Can insecticide-treated netting provide protection for Equids from Culicoides biting midges in the United Kingdom?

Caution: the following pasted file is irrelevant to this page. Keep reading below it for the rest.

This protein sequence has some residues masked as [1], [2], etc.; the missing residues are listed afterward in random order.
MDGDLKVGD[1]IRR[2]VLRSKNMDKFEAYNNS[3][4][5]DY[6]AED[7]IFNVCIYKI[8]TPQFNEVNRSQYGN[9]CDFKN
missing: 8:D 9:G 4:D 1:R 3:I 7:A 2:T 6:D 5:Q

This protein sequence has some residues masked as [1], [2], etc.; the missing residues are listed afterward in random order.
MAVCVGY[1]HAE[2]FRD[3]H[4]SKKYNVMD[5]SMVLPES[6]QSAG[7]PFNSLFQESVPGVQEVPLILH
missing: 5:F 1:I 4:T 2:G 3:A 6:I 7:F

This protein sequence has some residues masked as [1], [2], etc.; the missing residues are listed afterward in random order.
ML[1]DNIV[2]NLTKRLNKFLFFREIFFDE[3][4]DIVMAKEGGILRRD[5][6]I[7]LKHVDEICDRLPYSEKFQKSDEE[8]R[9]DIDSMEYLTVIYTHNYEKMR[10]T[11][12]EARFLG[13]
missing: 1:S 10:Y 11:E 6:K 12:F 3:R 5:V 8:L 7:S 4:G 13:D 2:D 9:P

BACKGROUND: Biting midges of the genus Culicoides Latreille, 1809 (Diptera: Ceratopogonidae) cause a significant biting nuisance to equines and are responsible for the biological transmission of African horse sickness virus (AHSV). While currently restricted in distribution to sub-Saharan Africa, AHSV has a history of emergence into southern Europe and causes one of the most lethal diseases of horses and other species of Equidae. In the event of an outbreak of AHSV, the use of insecticide treated nets (ITNs) to screen equine accomodation is recommended by competent authorities including the Office International des Epizooties (OIE) in order to reduce vector-host contact. METHODS: Seven commercially avaliable pyrethroid insecticides and three repellent compounds, all of which are licensed for amateur use, were assessed in modified World Health Organization (WHO) cone bioassay trials in the laboratory using a colony line of Culicoides nubeculosus (Meigen), 1830. Two field trials were subsequently conducted to test the efficiency of treated net screens in preventing entry of Culicoides. RESULTS: A formulation of cypermethrin (0.15% w/w) and pyrethrins (0.2% w/w) (Tri-Tec 14(R), LS Sales (Farnham) Ltd, Bloxham, UK) applied to black polyvinyl-coated polyester insect screen (1.6mm aperture; 1.6mm thickness) inflicted 100% mortality on batches of C. nubeculosus following a three minute exposure in the WHO cone bioassays at 1, 7 and 14days post-treatment. Tri-Tec 14(R) outperformed all other treatments tested and was subsequently selected for use in field trials. The first trial demonstrated that treated screens placed around an ultraviolet light-suction trap entirely prevented Culicoides being collected, despite their collection in identical traps with untreated screening or no screening. The second field trial examined entry of Culicoides into stables containing horses and found that while the insecticide treated screens reduced entry substantially, there was still a small risk of exposure to biting. CONCLUSIONS: Screened stables can be utilised as part of an integrated control program in the event of an AHSV outbreak in order to reduce vector-host contact and may also be applicable to protection of horses from Culicoides during transport.

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